The driver of the GMC, Mr. Wei Min Wang (driver license: , class 5), showed me the plastic part of his rear vehicle. He confronted me to give him my license and my truck insurance. I told him that I was going to give him everything necessary before I looked into the damage and I needed to take a picture by my cell phone since I didn’t see any visible damage on his plastic part. Mr. Wang pointed a scratch on the upper part of his truck and told me that was my work. I took a picture and I suddenly found it was an old scratch not a new one.
I told Mr.Wang that I heard the noise but I wasn’t sure of the damage. However, I went back to my truck and picked up the insurance paper. Mr. Wang refused to accept my license and insurance paper when I handed my license and paper to him. He asked me if I was able to speak Mandarin, maybe he saw my Asian face. I said yes. Then he told me in Chinese that he would let me go since it was only a small scratch (1/3 palm-size on the lower part of his truck.
Mr. Wang told me that he let another driver go last time when other people scratched him and his boss blamed him, that is, he had to call his boss first. Also he was going to beg his boss to give up the compensation. I asked him why he was parking his truck like that, because I found his rear left wheel on the white-line between the right lane and left lane. Also I couldn’t judge that he intended to move backward to collide my truck when I was changing into the left lane slowly.
Mr. Wang told me that there was a construction vehicle in front of him and he was going to change his lane. I noticed that his vehicle was very close to the truck in front of him (~1meter). I kindly reminded him not to park truck too close to other vehicle. Mr. Wang told me that his boss is coming in 5 minutes. Also he asked me where I am from. I told him that I was from Sichuan and he told me that he was from Ningxia, a Chinese Muslin territory. Also he told me that he wasn’t a Chinese Muslin because I asked him.
I asked him what business he was doing. He told me that he was delivering food and plates to all kind of restaurants in Richmond. I told him that I had done that business before, and I knew all the restaurants in Richmond. Mr. Wang asked how many years I lived in Canada, how many years I was driving and what’s my salary. I told him.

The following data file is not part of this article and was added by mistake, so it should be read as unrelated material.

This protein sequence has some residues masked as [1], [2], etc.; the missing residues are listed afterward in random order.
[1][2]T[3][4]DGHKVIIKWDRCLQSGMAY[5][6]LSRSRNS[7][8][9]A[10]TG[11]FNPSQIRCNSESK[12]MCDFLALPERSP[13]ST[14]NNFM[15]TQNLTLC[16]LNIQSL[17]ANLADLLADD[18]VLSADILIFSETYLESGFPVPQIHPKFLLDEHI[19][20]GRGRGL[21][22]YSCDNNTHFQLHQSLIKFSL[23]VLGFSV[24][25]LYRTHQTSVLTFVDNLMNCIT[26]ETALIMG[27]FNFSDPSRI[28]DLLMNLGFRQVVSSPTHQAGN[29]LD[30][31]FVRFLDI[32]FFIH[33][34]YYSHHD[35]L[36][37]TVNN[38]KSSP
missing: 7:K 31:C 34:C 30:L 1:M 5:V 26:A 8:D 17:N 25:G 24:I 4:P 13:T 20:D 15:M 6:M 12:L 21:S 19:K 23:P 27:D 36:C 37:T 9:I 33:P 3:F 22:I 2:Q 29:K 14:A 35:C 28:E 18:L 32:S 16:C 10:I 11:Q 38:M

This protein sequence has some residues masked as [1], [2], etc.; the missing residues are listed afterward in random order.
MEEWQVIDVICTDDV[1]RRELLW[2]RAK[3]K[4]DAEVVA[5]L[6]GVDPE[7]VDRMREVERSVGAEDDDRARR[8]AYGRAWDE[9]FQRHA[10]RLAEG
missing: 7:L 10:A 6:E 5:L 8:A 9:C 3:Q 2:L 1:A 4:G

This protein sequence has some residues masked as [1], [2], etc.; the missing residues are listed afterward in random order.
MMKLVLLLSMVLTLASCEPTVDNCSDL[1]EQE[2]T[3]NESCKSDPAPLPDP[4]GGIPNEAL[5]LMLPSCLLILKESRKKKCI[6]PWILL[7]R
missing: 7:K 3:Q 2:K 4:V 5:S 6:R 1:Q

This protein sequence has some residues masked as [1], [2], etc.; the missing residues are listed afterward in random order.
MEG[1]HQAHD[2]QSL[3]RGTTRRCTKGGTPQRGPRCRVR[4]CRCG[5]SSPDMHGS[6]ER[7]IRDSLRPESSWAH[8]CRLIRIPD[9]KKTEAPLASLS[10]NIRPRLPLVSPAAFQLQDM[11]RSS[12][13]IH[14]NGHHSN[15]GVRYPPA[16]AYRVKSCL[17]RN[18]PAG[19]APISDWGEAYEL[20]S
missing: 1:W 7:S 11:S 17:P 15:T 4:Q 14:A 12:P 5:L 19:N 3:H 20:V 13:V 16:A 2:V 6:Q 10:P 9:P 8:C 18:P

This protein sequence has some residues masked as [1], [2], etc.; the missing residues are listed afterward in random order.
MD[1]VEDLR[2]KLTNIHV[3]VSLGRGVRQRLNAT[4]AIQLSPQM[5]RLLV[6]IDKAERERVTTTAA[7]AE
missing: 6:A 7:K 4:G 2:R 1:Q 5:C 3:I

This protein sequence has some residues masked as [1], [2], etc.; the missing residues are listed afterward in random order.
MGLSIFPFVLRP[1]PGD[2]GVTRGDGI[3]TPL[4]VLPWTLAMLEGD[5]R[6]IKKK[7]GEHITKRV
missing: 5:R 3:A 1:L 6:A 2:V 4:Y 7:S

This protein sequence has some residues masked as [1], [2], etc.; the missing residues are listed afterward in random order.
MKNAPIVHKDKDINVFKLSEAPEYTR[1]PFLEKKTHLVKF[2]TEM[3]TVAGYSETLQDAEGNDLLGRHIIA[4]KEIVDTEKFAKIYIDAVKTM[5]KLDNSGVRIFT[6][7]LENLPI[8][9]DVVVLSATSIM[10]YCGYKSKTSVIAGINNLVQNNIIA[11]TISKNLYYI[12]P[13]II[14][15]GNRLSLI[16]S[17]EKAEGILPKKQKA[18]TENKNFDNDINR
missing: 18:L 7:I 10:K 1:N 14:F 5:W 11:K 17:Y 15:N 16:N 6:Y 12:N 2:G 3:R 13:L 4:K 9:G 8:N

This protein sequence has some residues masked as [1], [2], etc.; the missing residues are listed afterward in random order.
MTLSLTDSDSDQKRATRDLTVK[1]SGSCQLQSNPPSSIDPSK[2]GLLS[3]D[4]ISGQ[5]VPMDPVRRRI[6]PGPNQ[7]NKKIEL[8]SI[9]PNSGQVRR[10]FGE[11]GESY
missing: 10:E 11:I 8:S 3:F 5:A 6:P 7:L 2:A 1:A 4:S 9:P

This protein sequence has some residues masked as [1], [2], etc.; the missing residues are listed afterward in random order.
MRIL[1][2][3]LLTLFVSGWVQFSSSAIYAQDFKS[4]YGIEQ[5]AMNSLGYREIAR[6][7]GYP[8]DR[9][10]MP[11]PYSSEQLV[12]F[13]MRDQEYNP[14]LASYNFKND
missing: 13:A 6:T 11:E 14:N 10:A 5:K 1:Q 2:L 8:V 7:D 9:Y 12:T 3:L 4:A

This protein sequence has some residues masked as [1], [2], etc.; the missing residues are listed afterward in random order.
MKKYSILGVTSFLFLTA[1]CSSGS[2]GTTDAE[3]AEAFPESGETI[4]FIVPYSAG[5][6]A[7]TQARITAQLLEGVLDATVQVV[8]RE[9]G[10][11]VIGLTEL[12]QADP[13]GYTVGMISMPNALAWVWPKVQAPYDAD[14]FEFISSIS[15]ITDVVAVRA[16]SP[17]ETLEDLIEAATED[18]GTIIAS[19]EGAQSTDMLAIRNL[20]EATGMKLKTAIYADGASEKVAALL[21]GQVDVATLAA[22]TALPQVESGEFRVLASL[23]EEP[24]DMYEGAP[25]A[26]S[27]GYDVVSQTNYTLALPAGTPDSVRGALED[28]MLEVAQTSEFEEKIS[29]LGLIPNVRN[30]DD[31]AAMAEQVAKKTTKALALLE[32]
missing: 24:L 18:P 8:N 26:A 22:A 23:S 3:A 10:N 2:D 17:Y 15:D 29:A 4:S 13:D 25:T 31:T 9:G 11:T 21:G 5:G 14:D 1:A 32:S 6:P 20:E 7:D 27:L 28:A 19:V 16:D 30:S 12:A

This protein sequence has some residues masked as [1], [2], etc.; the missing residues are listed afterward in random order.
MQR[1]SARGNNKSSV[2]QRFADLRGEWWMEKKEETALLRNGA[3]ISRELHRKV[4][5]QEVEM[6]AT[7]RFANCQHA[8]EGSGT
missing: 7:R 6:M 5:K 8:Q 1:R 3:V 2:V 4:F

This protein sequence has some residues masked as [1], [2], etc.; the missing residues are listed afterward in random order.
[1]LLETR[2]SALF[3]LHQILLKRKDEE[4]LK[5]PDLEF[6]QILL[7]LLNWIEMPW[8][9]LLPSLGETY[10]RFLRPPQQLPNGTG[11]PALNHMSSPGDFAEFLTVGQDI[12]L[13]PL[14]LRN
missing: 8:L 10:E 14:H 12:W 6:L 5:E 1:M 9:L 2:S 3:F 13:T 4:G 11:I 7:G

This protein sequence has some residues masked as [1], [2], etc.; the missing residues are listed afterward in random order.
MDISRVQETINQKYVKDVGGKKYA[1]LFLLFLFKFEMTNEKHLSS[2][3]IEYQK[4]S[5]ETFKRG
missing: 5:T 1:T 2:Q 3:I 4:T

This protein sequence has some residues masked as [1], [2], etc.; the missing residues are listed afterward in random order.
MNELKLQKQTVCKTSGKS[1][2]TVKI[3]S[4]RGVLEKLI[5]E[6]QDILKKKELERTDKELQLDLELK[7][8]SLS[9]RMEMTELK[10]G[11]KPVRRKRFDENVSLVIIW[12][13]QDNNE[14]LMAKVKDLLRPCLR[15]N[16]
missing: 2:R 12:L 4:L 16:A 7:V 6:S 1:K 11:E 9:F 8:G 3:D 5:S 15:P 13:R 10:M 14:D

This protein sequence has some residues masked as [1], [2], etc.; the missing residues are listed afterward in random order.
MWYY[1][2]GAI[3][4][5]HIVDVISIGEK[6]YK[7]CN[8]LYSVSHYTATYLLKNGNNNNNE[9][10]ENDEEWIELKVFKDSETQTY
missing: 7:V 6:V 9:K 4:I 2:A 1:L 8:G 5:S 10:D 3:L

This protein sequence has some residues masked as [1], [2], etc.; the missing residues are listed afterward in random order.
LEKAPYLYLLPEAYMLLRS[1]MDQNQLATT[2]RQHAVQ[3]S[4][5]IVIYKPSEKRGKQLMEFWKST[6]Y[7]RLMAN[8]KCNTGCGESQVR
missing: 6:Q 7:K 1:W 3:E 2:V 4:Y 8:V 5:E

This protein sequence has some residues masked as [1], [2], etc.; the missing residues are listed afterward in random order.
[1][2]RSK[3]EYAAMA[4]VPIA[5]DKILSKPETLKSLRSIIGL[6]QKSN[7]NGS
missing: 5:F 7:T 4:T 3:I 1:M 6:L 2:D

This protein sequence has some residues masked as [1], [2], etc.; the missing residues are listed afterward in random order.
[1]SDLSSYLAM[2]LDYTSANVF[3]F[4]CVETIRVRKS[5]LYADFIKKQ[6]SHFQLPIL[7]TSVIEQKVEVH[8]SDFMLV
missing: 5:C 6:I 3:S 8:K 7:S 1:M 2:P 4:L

Then Mr. Wang suggested I work for his company and his company is offering a better hourly salary ($12/hr) than my company, since he was going to leave and his boss need someone to take his shift. Mr. Wang promised me that his boss was going to let me go. But I still wrote down the plate # of his vehicle.
Mr. Holly Chan showed up ~ 8 minutes after and he told me to exchange info with Mr. Wang. I told Mr. Chan that I wasn’t sure of the upper scratch since it’s an old aftermath. Mr. Chan and Wang told me that lower part was scratched. I heard that Mr. Wang told Mr.Chan that I stopped the truck right after the accident. I kindly and politely reminded Mr. Wang not to park his truck like that any more, before we said good-bye to each other.
My position was that this was an impossible collision if Mr. Wang wasn’t moving backward when I was changing into the left lane, because the distance between the two vehicles was at least one vehicle long. I don’t have the habit of driving too close to other people. Unfortunately, I didn’t pay attention to my right mirror before the scratch happened, also I didn’t know whether or not Mr. Wang was moving backward at that time.
Mr. Holly Chan:
ICBC confirmation #: WDRF-HHCK
ICBC claim #: W547164 5
Li’s opinion is that we respect the authority and judgment of ICBC: Li is 100% responsibility of the accident, that is, Li is going to have a record and the insurance premium may rise next year, because we can’t afford the over-estimating of dishonesty.
February 24, 2007
ICBC Caim #: W547164 5
Thanks for the letter on Feb. 14, 2007. I accept the judgement of 100% against me. But today, my boss told me that she paid over $600 for the victim. My point is that the victim asked more than necessary, since I told you in my first email that the damage was ~1/3 palm size scratch at the tail of the truck that only needs $300-$400 in a regular ICBC shop.
My boss required me to directly bargain with the victim without informing ICBC next time in order to decrease the insurance premium and cost. Another driver only paid $90 for the loss that would be $400 if it's repaired in a shop, of course, he didn't inform ICBC.
There's nothing wrong with the issues of decreasing the labor cost of ICBC and increasing company's capability of competition. My position is that the silence would give you the wrong statistical data and mislead ICBC to design the wrong insurance policy, since the insurance premium is based on the history of accidents and the road sense of the driver. Also ICBC has the liability to educate the drivers' veracity. As a Chinese, I know that some Chinese drivers have the habits of taking advantage of their victory if they have the chances.
Therefore, I am requiring that ICBC supply a way for the drivers to input the accidents for the statistical purpose when we settle down the dispute privately that is going to save the cost of ICBC and decrease the loss of the company.
A loyal customer,